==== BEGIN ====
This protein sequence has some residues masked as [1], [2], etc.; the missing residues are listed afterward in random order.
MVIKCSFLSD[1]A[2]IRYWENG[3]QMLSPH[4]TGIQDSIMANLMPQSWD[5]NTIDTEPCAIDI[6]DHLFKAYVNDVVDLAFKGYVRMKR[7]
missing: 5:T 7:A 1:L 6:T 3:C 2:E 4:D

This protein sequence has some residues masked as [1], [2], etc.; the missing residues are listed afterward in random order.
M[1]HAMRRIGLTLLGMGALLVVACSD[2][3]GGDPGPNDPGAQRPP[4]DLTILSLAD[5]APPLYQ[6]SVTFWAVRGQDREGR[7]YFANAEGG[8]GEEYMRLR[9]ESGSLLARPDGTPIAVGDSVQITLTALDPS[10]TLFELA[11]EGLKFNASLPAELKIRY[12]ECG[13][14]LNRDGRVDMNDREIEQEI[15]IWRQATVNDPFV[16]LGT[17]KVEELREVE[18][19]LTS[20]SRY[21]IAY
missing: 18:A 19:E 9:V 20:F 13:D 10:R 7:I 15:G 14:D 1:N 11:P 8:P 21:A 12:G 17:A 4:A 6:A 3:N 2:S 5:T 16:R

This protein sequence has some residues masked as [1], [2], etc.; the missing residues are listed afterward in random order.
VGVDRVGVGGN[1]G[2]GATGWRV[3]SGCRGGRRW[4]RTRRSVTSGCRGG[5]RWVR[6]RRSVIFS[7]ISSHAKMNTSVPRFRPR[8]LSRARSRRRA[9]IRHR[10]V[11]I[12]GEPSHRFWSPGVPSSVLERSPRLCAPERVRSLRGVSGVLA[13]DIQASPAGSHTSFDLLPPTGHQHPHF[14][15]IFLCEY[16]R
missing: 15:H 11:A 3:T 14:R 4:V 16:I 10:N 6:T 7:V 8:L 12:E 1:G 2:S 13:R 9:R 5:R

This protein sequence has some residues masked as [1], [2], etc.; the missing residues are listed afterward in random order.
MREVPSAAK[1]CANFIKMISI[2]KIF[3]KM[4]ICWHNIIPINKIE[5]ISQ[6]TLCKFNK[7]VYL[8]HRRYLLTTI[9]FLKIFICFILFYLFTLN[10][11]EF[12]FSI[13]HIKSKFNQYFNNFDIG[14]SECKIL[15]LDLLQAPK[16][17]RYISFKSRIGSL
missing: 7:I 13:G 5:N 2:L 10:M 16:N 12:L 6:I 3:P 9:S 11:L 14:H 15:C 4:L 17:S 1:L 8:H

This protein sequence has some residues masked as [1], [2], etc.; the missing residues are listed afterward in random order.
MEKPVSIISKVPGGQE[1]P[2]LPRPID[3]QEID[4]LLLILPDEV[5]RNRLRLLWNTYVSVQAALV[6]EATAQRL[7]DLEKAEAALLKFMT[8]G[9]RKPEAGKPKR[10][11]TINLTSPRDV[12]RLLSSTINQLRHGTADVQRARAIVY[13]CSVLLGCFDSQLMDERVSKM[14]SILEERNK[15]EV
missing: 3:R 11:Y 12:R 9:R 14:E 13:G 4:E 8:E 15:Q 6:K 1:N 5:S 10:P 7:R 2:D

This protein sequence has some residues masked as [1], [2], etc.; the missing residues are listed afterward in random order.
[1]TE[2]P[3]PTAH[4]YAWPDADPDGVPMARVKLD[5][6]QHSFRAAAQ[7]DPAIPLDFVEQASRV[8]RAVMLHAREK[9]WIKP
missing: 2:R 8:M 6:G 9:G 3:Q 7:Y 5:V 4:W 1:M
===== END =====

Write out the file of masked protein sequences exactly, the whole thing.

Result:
This protein sequence has some residues masked as [1], [2], etc.; the missing residues are listed afterward in random order.
MVIKCSFLSD[1]A[2]IRYWENG[3]QMLSPH[4]TGIQDSIMANLMPQSWD[5]NTIDTEPCAIDI[6]DHLFKAYVNDVVDLAFKGYVRMKR[7]
missing: 5:T 7:A 1:L 6:T 3:C 2:E 4:D

This protein sequence has some residues masked as [1], [2], etc.; the missing residues are listed afterward in random order.
M[1]HAMRRIGLTLLGMGALLVVACSD[2][3]GGDPGPNDPGAQRPP[4]DLTILSLAD[5]APPLYQ[6]SVTFWAVRGQDREGR[7]YFANAEGG[8]GEEYMRLR[9]ESGSLLARPDGTPIAVGDSVQITLTALDPS[10]TLFELA[11]EGLKFNASLPAELKIRY[12]ECG[13][14]LNRDGRVDMNDREIEQEI[15]IWRQATVNDPFV[16]LGT[17]KVEELREVE[18][19]LTS[20]SRY[21]IAY
missing: 18:A 19:E 9:V 20:F 13:D 10:R 7:I 15:G 14:D 1:N 11:P 8:P 21:A 12:G 17:A 4:A 6:A 3:N 2:S 5:T 16:R

This protein sequence has some residues masked as [1], [2], etc.; the missing residues are listed afterward in random order.
VGVDRVGVGGN[1]G[2]GATGWRV[3]SGCRGGRRW[4]RTRRSVTSGCRGG[5]RWVR[6]RRSVIFS[7]ISSHAKMNTSVPRFRPR[8]LSRARSRRRA[9]IRHR[10]V[11]I[12]GEPSHRFWSPGVPSSVLERSPRLCAPERVRSLRGVSGVLA[13]DIQASPAGSHTSFDLLPPTGHQHPHF[14][15]IFLCEY[16]R
missing: 15:H 11:A 3:T 14:R 4:V 16:I 10:N 6:T 7:V 8:L 12:E 1:G 2:S 13:R 9:R 5:R

This protein sequence has some residues masked as [1], [2], etc.; the missing residues are listed afterward in random order.
MREVPSAAK[1]CANFIKMISI[2]KIF[3]KM[4]ICWHNIIPINKIE[5]ISQ[6]TLCKFNK[7]VYL[8]HRRYLLTTI[9]FLKIFICFILFYLFTLN[10][11]EF[12]FSI[13]HIKSKFNQYFNNFDIG[14]SECKIL[15]LDLLQAPK[16][17]RYISFKSRIGSL
missing: 7:I 13:G 5:N 2:L 10:M 16:N 12:L 6:I 3:P 9:S 11:L 14:H 15:C 4:L 17:S 1:L 8:H

This protein sequence has some residues masked as [1], [2], etc.; the missing residues are listed afterward in random order.
MEKPVSIISKVPGGQE[1]P[2]LPRPID[3]QEID[4]LLLILPDEV[5]RNRLRLLWNTYVSVQAALV[6]EATAQRL[7]DLEKAEAALLKFMT[8]G[9]RKPEAGKPKR[10][11]TINLTSPRDV[12]RLLSSTINQLRHGTADVQRARAIVY[13]CSVLLGCFDSQLMDERVSKM[14]SILEERNK[15]EV
missing: 3:R 11:Y 12:R 9:R 14:E 13:G 4:E 8:E 15:Q 6:K 1:N 5:S 10:P 7:R 2:D

This protein sequence has some residues masked as [1], [2], etc.; the missing residues are listed afterward in random order.
[1]TE[2]P[3]PTAH[4]YAWPDADPDGVPMARVKLD[5][6]QHSFRAAAQ[7]DPAIPLDFVEQASRV[8]RAVMLHAREK[9]WIKP
missing: 2:R 8:M 6:G 9:G 3:Q 7:Y 5:V 4:W 1:M